Only issue with Redis cluster so far is that while the same code that works on cluster, will work on standalone, the other way around is not true. In a Redis cluster topology, the keyspace is divided into hash slots. Different nodes hold a different set of hash slots. Multiple keys operations, or transactions involving multiple keys are allowed only if all the keys involves are in hash slots belonging to the same node.

During this research, I also learned that Redis, unlike Memcached, is single-threaded. Self-hosted Redis can work around this by running multi-tenant, multiple processes (shards) on the same machine. This is not an option in AWS Elasticache. So scaling CPU vertical is the only option and is not optimum. Once I go beyond my sweet 150-GB cluster, I am wasting money on CPU cores that provide zero benefit to Redis, and that much only for memory is just not justifiable. Like how Apple wants a hefty pay for that 128GB SSD.

Hence I included Redis Labs Cloud option into the calculator. Redis Labs is where Salvatore Sanfilippo, creator of Redis, is working, and should know a thing or two about Redis performance. But unless I got something wrong, Redis Labs Cloud doesn't strike me as a cheaper alternative. Yes it is better, but not cheaper.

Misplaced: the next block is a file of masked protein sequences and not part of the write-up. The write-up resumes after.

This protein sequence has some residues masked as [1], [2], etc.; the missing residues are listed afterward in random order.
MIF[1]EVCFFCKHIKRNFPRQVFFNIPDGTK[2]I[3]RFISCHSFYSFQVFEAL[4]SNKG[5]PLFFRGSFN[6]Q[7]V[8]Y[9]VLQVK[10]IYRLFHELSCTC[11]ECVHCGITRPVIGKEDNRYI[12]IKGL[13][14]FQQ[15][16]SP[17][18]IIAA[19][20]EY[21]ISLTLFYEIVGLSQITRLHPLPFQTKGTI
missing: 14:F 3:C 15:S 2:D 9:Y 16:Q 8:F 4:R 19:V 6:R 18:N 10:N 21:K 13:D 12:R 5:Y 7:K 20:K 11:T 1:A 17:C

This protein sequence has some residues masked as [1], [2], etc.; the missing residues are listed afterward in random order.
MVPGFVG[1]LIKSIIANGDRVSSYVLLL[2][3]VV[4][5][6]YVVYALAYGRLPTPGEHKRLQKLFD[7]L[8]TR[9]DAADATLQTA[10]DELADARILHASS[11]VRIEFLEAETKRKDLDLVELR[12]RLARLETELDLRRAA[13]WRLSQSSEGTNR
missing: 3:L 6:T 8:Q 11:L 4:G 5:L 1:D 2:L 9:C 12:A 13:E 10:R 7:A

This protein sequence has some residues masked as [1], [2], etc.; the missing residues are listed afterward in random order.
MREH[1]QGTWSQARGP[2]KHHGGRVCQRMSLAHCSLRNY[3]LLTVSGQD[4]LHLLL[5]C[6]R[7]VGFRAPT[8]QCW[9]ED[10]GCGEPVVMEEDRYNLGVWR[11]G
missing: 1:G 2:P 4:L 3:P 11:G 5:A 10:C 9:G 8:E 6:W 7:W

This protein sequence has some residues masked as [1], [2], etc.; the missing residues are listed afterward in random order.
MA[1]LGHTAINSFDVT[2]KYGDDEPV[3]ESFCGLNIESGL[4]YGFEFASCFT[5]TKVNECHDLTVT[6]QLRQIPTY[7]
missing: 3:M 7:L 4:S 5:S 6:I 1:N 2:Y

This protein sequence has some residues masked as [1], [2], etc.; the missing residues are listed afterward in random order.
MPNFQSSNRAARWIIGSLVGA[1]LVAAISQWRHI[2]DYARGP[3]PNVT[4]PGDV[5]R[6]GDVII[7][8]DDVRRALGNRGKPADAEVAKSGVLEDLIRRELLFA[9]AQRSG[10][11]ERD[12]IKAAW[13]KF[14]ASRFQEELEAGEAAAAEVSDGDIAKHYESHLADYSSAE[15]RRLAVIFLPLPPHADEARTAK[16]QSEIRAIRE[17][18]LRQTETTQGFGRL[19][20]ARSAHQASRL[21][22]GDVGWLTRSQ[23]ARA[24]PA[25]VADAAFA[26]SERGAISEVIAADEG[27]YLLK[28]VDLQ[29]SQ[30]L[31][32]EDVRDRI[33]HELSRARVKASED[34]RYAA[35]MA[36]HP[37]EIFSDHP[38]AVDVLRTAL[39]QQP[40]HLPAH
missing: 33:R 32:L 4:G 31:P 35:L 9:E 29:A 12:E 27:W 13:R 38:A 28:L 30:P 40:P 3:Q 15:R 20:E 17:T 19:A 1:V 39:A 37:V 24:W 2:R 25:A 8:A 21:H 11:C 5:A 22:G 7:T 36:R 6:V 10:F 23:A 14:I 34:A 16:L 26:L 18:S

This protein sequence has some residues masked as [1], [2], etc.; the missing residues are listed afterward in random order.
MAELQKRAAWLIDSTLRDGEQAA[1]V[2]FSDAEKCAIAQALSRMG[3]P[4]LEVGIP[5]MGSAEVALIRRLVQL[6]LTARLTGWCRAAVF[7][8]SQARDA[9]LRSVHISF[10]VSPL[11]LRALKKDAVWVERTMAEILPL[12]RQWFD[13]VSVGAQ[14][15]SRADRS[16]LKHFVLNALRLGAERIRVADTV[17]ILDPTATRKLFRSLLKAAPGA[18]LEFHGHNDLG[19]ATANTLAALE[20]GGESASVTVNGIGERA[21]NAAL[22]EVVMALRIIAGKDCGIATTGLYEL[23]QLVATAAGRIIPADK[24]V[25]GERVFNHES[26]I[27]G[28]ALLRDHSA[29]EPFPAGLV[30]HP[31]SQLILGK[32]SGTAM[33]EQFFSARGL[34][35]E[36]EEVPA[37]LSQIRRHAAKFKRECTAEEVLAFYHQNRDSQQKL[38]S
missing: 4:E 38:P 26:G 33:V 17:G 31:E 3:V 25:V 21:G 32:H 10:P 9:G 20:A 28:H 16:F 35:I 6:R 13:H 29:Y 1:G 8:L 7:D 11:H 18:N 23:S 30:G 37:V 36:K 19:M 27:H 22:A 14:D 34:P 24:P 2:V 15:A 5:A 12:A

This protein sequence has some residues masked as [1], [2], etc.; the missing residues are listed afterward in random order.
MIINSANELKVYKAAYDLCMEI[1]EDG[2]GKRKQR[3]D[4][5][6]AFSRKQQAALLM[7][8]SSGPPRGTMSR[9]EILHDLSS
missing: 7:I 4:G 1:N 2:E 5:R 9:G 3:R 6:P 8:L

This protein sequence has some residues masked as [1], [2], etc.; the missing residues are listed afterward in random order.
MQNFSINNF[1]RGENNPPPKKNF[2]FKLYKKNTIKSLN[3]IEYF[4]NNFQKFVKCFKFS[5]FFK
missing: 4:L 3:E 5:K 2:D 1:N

One last thing, if you are caching long string, images, or JSON/XML structure in Redis, please consider compressing the data. Compression sinks my json blob 20 times. It would take a while till my cache is fully compressed, so far the outcome looks great.




P/S: AWS Elasticache Redis is plagued with mysterious node recovery and data loss. Here are a few instances.
https://forums.aws.amazon.com/thread.jspa?threadID=140869
https://forums.aws.amazon.com/thread.jspa?threadID=209636
https://forums.aws.amazon.com/thread.jspa?threadID=242396

Started in 2013, still true now as of 2018.

---
Reference:
Online offline scaling - http://docs.aws.amazon.com/AmazonElastiCache/latest/UserGuide/scaling-redis-cluster-mode-enabled.html
Redis Labs Cloud as an alternative - http://www.cloudadmins.org/2016/07/redis-labs-great-alternative-to-aws-elastic-cache/